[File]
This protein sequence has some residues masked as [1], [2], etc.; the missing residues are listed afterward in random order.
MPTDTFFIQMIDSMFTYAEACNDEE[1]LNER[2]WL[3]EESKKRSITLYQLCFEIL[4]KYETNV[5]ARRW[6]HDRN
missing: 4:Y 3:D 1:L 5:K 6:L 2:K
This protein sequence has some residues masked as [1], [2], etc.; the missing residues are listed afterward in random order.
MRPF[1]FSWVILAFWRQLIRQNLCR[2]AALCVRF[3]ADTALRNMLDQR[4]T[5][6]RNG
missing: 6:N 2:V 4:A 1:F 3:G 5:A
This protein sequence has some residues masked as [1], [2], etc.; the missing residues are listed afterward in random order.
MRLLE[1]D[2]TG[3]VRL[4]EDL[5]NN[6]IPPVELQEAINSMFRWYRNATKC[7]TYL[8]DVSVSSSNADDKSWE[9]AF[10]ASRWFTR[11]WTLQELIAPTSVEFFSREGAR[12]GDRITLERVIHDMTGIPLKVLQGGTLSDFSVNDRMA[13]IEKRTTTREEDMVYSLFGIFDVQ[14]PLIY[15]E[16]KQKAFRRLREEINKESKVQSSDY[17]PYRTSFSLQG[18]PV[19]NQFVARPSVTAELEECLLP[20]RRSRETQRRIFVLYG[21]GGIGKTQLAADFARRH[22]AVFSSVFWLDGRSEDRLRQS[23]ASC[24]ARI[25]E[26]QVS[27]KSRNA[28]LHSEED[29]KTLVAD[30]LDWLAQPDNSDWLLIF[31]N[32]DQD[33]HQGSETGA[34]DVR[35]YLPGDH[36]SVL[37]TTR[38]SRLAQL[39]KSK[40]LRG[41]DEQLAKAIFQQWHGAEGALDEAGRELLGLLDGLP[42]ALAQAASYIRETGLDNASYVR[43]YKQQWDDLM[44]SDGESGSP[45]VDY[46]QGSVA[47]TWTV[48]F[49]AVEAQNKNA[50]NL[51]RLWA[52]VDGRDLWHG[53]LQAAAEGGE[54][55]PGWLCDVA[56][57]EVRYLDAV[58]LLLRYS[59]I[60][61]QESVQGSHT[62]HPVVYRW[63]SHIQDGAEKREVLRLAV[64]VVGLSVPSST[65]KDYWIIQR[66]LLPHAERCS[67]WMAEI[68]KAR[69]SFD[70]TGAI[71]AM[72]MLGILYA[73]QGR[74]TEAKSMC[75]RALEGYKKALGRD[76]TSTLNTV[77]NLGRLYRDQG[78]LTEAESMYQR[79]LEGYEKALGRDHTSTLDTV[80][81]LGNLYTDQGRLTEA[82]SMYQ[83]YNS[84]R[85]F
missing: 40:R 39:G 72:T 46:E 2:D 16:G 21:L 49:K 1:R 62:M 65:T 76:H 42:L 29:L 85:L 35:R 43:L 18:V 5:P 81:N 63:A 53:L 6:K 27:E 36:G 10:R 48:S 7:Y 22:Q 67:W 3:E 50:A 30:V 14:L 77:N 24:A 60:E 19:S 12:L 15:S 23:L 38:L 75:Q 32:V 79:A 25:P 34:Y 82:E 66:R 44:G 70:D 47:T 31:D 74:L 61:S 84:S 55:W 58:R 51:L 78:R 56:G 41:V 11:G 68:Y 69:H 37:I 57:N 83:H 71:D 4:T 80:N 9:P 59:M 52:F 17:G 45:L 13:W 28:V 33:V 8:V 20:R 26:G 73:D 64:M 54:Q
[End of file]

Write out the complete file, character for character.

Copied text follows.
This protein sequence has some residues masked as [1], [2], etc.; the missing residues are listed afterward in random order.
MPTDTFFIQMIDSMFTYAEACNDEE[1]LNER[2]WL[3]EESKKRSITLYQLCFEIL[4]KYETNV[5]ARRW[6]HDRN
missing: 4:Y 3:D 1:L 5:K 6:L 2:K
This protein sequence has some residues masked as [1], [2], etc.; the missing residues are listed afterward in random order.
MRPF[1]FSWVILAFWRQLIRQNLCR[2]AALCVRF[3]ADTALRNMLDQR[4]T[5][6]RNG
missing: 6:N 2:V 4:A 1:F 3:G 5:A
This protein sequence has some residues masked as [1], [2], etc.; the missing residues are listed afterward in random order.
MRLLE[1]D[2]TG[3]VRL[4]EDL[5]NN[6]IPPVELQEAINSMFRWYRNATKC[7]TYL[8]DVSVSSSNADDKSWE[9]AF[10]ASRWFTR[11]WTLQELIAPTSVEFFSREGAR[12]GDRITLERVIHDMTGIPLKVLQGGTLSDFSVNDRMA[13]IEKRTTTREEDMVYSLFGIFDVQ[14]PLIY[15]E[16]KQKAFRRLREEINKESKVQSSDY[17]PYRTSFSLQG[18]PV[19]NQFVARPSVTAELEECLLP[20]RRSRETQRRIFVLYG[21]GGIGKTQLAADFARRH[22]AVFSSVFWLDGRSEDRLRQS[23]ASC[24]ARI[25]E[26]QVS[27]KSRNA[28]LHSEED[29]KTLVAD[30]LDWLAQPDNSDWLLIF[31]N[32]DQD[33]HQGSETGA[34]DVR[35]YLPGDH[36]SVL[37]TTR[38]SRLAQL[39]KSK[40]LRG[41]DEQLAKAIFQQWHGAEGALDEAGRELLGLLDGLP[42]ALAQAASYIRETGLDNASYVR[43]YKQQWDDLM[44]SDGESGSP[45]VDY[46]QGSVA[47]TWTV[48]F[49]AVEAQNKNA[50]NL[51]RLWA[52]VDGRDLWHG[53]LQAAAEGGE[54][55]PGWLCDVA[56][57]EVRYLDAV[58]LLLRYS[59]I[60][61]QESVQGSHT[62]HPVVYRW[63]SHIQDGAEKREVLRLAV[64]VVGLSVPSST[65]KDYWIIQR[66]LLPHAERCS[67]WMAEI[68]KAR[69]SFD[70]TGAI[71]AM[72]MLGILYA[73]QGR[74]TEAKSMC[75]RALEGYKKALGRD[76]TSTLNTV[77]NLGRLYRDQG[78]LTEAESMYQR[79]LEGYEKALGRDHTSTLDTV[80][81]LGNLYTDQGRLTEA[82]SMYQ[83]YNS[84]R[85]F
missing: 40:R 39:G 72:T 46:E 2:D 16:G 21:L 49:K 1:R 62:M 65:T 76:H 42:L 29:L 85:L 35:R 43:L 18:V 5:P 81:N 63:A 53:L 6:K 27:E 36:G 10:R 48:S 7:Y 22:Q 67:W 3:E 50:A 30:V 14:L 77:N 24:A 60:E 19:S 12:L 15:S 23:L 38:L 75:Q 32:V 79:A 25:P 34:Y 82:E 66:R 44:G 70:D 47:T 31:D 74:L 61:S 84:S 55:W 58:R 51:L 78:R 56:G 41:V 11:G 68:Y 69:H 37:I 57:N 83:H 71:D 4:T 80:N 9:P 59:M 52:F 17:G 45:L 13:W 28:V 33:V 8:V 20:R 26:G 73:D 64:M 54:Q